Tuesday, April 25, 2000

Latest disc by CSO relies on the music




By Janelle Gelfand
The Cincinnati Enquirer

        Name another classical work that calls for chirping birds.

        For years, Respighi's Pines of Rome and Fountains of Rome have been maligned as pops material. Nevertheless, Respighi's Roman snapshots (with a recorded nightingale in Pines) have received inspired recordings by many great orchestras.

        The latest is by the Cincinnati Symphony Orchestra, in what is Jesus Lopez-Cobos' third Respighi recording for Telarc. The disc also includes the lesser-known set of variations, Metamorphoseon Modi XII.

        Mr. Lopez-Cobos relies on the loudness, brilliance and tunefulness of the music, as well as the CSO's spectacular brass and percussion sections, to carry the performances. The recording is atmospheric and the orchestra can play the notes. But the interpretive qualities that could make it distinctive — such as detailed expression and dynamic variety — are missing.

        Orchestral soloists make fine contributions in both tone poems. “Pines Near a Catacomb” is enhanced by a seamless, beautifully inflected trumpet solo by Philip Collins. Richard Hawley's warm clarinet adds to “The Pines of the Janiculum.”

        It isn't until Metamorphoseon Modi XXII that we have a sense of the richness of the CSO's strings. Metamorphoseon, a set of 12 variations on a chant-like theme, was commissioned by Serge Koussevitzky and the Boston Symphony Orchestra in 1929 for the orchestra's 50th anniversary.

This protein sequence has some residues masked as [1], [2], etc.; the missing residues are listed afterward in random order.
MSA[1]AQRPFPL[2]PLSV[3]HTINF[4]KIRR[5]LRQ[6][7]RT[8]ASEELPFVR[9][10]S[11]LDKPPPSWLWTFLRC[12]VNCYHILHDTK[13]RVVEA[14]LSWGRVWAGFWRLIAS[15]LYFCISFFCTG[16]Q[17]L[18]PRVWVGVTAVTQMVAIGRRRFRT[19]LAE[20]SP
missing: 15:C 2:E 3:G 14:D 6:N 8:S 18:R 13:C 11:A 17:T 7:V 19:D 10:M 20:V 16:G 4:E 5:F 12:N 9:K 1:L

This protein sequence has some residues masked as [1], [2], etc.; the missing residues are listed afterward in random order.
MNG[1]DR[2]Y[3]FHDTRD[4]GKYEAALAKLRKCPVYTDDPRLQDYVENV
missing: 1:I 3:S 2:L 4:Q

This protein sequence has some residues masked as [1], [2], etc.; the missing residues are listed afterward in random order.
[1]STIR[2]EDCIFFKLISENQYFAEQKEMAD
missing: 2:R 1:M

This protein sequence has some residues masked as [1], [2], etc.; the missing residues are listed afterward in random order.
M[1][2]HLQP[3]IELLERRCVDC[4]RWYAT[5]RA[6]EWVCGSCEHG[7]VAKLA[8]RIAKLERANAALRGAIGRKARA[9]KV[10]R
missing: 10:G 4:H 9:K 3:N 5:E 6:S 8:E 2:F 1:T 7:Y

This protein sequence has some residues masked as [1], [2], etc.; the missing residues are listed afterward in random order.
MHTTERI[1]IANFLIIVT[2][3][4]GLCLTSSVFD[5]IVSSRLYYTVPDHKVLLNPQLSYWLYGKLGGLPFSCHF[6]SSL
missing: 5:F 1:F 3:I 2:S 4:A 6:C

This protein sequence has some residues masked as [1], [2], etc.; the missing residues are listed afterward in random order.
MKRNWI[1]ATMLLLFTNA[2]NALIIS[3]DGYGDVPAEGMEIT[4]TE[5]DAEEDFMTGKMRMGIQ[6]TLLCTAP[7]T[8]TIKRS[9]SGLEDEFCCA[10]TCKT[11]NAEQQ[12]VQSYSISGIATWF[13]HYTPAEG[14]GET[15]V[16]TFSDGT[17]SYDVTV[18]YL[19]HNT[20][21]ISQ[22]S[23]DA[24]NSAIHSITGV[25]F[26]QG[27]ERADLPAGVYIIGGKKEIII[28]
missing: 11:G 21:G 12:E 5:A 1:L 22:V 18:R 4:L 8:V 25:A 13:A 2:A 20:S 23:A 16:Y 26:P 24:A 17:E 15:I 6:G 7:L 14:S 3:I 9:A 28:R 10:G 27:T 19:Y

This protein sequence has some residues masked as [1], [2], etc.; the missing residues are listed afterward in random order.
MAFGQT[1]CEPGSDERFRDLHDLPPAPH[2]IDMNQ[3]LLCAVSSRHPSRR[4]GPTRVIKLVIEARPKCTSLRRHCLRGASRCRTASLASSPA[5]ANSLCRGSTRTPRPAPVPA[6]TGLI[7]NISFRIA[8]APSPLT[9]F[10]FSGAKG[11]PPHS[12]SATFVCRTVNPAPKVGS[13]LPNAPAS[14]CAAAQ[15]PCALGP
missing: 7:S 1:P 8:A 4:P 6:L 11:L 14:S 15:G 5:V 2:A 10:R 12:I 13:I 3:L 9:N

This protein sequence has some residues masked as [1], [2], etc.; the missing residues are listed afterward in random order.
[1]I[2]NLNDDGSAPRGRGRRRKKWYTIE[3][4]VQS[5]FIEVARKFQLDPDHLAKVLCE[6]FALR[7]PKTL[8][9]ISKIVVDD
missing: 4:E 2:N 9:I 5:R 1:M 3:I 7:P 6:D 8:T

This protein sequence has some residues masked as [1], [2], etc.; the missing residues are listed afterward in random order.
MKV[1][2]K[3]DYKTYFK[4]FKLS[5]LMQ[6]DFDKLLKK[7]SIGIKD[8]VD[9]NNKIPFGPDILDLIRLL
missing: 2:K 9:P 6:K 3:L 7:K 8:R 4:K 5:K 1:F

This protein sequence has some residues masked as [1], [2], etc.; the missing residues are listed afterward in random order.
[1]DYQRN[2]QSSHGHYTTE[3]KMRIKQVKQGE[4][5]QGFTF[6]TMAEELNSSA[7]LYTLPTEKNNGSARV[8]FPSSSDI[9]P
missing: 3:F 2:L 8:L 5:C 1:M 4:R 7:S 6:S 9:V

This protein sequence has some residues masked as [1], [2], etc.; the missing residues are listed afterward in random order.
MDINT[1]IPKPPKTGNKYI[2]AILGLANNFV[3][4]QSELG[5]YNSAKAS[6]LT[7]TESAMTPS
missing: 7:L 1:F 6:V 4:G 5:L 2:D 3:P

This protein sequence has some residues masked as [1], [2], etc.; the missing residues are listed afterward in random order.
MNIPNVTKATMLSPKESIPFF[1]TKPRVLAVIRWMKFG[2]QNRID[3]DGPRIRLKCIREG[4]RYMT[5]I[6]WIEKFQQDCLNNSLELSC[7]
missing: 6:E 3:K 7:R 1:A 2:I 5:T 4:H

Unlike the Pines and Fountains, this is more of a dark, dramatic sound world, with Straussian textures. Most of the variations are brief, ranging from just 39 seconds to nearly seven minutes.

        It has been compared to Elgar's Enigma Variations, but Mr. Lopez-Cobos' conducting is unimaginative, and the playing is mundane. The best moments are in the cadenza-like solos by the CSO's principal players. A duo between clarinetist Mr. Hawley and oboist Richard Johnson is beautifully articulated and well-matched.

        In Telarc's hands, the master of sonorous spectacle, the “Direct Stream Digital” sound is dazzling.

       



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